In a rising market, the earlier the purchase of the more expensive new house and the delay of the sale of the old will increase the net equity to the homeowner more than the costs associated with carrying two mortgages.

For example, let’s assume the old house is worth $1 million and there is currently a first mortgage of $200,000. The homeowner desires to purchase a new home for $1.4 million and has $100,000 in the bank for a down payment. We will look at two scenarios: The first is where the homeowner sells the current house, rents for a period of time, and then purchases a new home; the second scenario is where the homeowner borrows the money to secure the new home while owning the old home.

Obviously, there are many moving targets with both scenarios, such as how much it will cost to rent a place [in the event of selling the old house first] as well as time needed to identify and close on the new house, storage costs for belongings, the cost of obtaining a private loan, and the appreciation assumptions for both houses.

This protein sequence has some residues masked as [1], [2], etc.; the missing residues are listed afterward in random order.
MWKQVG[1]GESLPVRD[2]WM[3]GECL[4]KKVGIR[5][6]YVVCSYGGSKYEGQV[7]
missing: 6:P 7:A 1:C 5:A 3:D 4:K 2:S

The following calculation(see graphic) makes the following assumptions:
• It takes nine months to close on a new house after selling the old house,
• Houses in the area (both old and new) appreciate at 1% per month,
• Interest earned on bank deposits are 1% per annum ,
• Storage costs are $1,000 per month,
• Homeowner does not qualify for a conventional bank loan and must use a private loan company,
• The costs for the private loan are 9% plus 2 points, and
• The interest rate on the old house is 3% per annum.

As you can see, in a rising market where the new house is worth more than the old house, there is a significant benefit to using a private loan to purchase the new home and sell the old one at a later date. Waiting nine months to acquire the new house has tremendous opportunity costs compared purchasing the new house right away and eventually selling the old house.